Many verbs can be followed by two objects – one indirect and one direct object. The indirect object usually refers to a person, and comes first.
- I gave him a watch for his birthday.
- Could you send me the report?
- I will lend you some money.
- Let me get you some coffee.
- She told me a story.
Certain verbs cannot be followed by the structure indirect object + direct object. Examples are: explain, suggest or describe.
- I would like you to explain this theory to me. (NOT I would like you to explain me this theory.)
- Can you suggest a good cardiologist to me? (NOT Can you suggest me a good cardiologist?)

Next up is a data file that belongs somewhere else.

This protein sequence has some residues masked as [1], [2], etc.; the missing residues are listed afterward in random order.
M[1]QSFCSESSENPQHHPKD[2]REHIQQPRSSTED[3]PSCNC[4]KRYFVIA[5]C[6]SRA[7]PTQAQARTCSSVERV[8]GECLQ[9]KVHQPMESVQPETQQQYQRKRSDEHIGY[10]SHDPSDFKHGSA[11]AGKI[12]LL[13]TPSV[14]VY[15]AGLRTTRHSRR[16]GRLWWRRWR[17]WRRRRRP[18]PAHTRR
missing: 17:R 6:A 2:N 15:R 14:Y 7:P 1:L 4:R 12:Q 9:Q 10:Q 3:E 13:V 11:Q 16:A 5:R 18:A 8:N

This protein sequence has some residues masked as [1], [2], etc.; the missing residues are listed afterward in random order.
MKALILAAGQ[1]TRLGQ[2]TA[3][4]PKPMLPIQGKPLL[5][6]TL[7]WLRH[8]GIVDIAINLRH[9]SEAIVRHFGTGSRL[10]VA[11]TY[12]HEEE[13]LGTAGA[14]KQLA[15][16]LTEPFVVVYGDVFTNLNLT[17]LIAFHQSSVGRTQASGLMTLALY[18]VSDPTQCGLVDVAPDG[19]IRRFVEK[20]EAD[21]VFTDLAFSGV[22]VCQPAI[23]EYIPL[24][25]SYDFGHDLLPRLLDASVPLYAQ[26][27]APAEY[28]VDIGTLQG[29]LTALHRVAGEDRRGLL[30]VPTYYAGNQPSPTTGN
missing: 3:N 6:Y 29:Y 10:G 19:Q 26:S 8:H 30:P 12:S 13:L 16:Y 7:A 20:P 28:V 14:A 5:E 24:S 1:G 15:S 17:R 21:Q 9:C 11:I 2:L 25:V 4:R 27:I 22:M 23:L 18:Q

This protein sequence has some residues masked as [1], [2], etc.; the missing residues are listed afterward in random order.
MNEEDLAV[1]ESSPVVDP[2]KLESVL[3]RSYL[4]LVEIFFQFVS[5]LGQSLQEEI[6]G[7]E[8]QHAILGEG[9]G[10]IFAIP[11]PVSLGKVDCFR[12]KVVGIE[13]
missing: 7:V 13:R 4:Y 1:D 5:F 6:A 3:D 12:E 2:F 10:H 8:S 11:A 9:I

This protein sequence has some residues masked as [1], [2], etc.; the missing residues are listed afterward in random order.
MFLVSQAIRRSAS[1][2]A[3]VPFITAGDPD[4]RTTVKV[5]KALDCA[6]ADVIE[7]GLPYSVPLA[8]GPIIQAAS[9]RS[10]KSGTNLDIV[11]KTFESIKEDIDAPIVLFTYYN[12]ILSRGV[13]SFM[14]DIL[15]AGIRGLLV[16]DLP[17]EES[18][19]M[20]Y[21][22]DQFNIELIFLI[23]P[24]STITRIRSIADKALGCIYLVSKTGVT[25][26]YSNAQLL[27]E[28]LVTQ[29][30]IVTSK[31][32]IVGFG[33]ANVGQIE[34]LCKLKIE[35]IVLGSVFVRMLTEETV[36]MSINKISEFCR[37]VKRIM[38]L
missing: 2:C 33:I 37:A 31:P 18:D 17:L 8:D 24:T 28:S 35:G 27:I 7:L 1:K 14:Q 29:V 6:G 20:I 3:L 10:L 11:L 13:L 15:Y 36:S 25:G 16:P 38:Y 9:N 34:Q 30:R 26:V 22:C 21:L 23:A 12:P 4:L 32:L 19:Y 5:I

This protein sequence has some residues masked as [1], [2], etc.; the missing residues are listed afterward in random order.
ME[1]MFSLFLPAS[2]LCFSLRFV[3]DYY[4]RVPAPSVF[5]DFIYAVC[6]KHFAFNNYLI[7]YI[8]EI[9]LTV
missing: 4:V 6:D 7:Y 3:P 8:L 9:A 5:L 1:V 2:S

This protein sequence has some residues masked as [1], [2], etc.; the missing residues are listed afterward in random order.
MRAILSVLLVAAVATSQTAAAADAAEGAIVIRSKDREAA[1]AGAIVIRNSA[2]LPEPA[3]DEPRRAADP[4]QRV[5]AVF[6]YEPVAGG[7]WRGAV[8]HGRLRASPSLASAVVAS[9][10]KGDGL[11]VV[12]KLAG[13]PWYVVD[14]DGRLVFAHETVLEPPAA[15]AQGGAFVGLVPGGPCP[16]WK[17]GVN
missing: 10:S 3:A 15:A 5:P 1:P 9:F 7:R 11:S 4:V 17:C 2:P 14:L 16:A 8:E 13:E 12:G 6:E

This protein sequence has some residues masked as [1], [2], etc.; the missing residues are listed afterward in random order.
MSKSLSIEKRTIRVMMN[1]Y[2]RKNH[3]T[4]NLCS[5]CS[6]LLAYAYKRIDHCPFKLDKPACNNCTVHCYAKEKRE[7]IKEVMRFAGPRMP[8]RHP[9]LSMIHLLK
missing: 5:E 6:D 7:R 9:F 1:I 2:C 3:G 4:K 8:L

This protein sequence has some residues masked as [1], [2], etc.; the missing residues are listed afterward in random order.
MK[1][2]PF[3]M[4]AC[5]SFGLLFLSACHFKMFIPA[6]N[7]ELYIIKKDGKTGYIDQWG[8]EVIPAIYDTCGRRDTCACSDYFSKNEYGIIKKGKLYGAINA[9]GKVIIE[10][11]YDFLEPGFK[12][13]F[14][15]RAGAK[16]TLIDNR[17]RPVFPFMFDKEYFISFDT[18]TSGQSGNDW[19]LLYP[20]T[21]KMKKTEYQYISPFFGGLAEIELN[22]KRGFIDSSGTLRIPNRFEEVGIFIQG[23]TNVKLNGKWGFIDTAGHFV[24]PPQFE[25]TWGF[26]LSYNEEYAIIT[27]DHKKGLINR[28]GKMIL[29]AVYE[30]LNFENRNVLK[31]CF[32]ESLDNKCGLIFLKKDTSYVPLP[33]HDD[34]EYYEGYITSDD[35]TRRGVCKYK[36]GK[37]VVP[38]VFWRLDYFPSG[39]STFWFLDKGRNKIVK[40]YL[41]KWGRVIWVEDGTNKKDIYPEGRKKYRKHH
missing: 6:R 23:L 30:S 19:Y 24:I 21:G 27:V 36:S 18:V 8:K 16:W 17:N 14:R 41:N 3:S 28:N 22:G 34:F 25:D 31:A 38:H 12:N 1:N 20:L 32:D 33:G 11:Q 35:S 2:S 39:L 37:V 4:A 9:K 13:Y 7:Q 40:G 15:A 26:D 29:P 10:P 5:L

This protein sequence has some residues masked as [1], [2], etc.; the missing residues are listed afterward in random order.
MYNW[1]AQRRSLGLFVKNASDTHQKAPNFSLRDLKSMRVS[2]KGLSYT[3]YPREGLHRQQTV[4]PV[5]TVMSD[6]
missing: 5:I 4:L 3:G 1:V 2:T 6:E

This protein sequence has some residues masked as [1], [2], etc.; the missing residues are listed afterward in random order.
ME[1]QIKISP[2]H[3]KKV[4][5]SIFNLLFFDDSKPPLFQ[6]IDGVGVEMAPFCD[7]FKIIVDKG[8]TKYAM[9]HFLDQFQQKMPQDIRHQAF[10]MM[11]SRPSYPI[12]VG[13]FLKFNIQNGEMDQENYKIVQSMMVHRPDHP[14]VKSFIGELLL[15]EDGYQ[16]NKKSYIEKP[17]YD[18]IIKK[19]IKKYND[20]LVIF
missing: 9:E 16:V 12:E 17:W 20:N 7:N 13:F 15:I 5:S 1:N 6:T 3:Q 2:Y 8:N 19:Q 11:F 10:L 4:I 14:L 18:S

- Please describe your job to me. (NOT Please describe me your job.)
Some verbs can be followed by either a direct object or an indirect object, or both.
- I asked Peter. (Here the verb asked is followed by an indirect object.)
- I asked a question. (Here the verb asked is followed by a direct object.)
- I asked Peter a question. (Here the verb asked is followed by both a direct object and an indirect object.)
Other verbs that can be used like this are: teach, tell, pay, show, sing, play and write.
- He taught me a lesson.
When the verbs sing, play and write have no direct object, we put the preposition to before the indirect object.
- Write me a letter. (NOT Write to me a letter.) (To is not used when write is followed by a direct object.)
- Write to me. (NOT Write me.) (Here we use the preposition to because the verb write is not followed by a direct object.)